Remember the days when camera’s only came out on special occasions? We took them to weddings and holidays, and missed thousands of other photo opportunities, because cameras were bulky, fiddly and expensive.
My parents stored our developed pictures and negatives in a shoe box. Occasionally we put some in albums, but even then, we rarely bothered to identify anything or anyone. What was the need, we knew who we were, didn’t we?
Shuffling through them only a few years later, though, we discovered how fleeting the importance of those moments are. Who was that fourth child sitting by the sandcastle, in a green anorak? Where was it taken? Why were they with us?
I thought I knew some of the answers. There was a slice of leg wearing a scarlet shoe in the right corner. ‘That’s Aunty Deb,’ I said to mum. ‘Remember those heels? She insisted on wearing them on the beach. So this must be Gill.’
Mum nodded, ‘We stayed at a B&B in Blackpool,’ she said. ‘Soggy bacon sandwiches, and the man with the kiss-me-slowly hat.’
‘That was Torbay,’ said Matt. ‘It rained for four days, and Gill cheated in our monopoly marathon.’
‘You caught her stealing from the bank and tipped the board up,’ said Matt.
Clive nodded, ‘I remember that. We’d been playing for two days. Gill was furious, and wouldn’t speak to you for the rest of the holiday. The KMS-hat bloke was called Harry, and he had no thumb. He said it had been shot off by a sniper, in the war.’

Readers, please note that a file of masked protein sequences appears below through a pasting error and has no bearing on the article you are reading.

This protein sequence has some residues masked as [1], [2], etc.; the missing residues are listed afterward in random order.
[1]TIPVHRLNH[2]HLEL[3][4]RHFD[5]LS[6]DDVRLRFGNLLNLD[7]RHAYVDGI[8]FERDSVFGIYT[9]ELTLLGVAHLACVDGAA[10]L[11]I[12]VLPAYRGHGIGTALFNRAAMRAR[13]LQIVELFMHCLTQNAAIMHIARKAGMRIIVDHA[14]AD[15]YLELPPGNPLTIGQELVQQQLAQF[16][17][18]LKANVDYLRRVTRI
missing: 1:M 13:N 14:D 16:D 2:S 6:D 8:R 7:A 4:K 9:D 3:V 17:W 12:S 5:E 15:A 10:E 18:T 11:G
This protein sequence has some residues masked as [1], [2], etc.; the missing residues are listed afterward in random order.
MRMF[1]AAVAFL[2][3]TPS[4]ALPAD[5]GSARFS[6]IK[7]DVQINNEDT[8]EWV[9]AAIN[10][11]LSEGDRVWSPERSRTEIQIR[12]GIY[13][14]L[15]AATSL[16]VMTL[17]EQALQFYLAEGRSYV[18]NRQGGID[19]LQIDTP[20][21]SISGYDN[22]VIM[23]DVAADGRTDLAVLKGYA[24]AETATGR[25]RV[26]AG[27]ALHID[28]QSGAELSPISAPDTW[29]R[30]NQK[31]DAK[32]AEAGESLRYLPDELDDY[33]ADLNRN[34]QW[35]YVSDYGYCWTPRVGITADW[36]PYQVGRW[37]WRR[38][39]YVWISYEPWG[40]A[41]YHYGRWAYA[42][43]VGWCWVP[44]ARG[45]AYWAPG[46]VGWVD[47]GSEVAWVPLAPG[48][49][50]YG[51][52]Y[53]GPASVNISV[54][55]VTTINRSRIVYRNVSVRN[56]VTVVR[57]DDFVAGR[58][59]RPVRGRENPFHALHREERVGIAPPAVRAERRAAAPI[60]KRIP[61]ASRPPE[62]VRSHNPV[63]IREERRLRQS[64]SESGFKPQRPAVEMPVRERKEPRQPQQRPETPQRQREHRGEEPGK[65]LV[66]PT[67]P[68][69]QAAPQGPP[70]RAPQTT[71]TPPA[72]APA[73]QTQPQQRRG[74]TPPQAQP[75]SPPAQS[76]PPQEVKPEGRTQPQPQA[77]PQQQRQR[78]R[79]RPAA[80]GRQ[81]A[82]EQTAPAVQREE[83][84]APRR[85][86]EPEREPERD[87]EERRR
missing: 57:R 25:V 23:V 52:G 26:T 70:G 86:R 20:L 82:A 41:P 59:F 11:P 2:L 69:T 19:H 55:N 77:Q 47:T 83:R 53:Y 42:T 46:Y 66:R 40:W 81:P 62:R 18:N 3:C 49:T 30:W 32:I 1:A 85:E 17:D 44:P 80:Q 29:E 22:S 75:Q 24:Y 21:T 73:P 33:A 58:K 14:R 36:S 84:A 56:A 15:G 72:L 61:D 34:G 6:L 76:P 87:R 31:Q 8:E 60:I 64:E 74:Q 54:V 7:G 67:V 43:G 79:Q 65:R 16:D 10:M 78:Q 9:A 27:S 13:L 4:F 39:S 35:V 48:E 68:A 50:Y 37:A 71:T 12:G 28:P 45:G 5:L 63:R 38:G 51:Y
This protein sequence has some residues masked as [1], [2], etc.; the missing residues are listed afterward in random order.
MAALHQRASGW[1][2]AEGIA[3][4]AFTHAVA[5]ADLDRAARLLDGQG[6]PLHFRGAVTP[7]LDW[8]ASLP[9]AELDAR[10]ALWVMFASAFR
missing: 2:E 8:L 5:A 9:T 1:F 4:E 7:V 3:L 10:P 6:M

Matt said, ‘He told me he’d got frostbite while he was climbing Everest. He said he was glad of the cold wind, as he was too self-conscious about his missing toes to go paddling.’
‘That doesn’t look like Blackpool beach, or Torbay,’ I said. ‘Looks more like Weymouth, to me.’
What?’ said Matt. ‘No way.’
Clive shook his head. ‘Definitely not. That’s Barmouth.’
‘Actually,’ said mum, ‘you’re all wrong. It was Blackpool. That was the first and last holiday I had with Debs.’
‘Turned out Harry had followed her. He took that photo, then they went off to buy ice-creams and we didn’t see them again until five days later as we were about to drive home.’
I said, ‘But I remember her on the beach, in those shoes.’
‘Only on the first afternoon. It rained for the next three and a half days, and I was on my own with you four children.’
‘Where was Dad?’
‘Posted to Germany for the summer.’ Mum sighed. ‘Poor little Gill. I wonder what happened to her?’
‘She got stuck in our album,’ I said, as I slotted the picture into place and scribbled our names in the box beside it.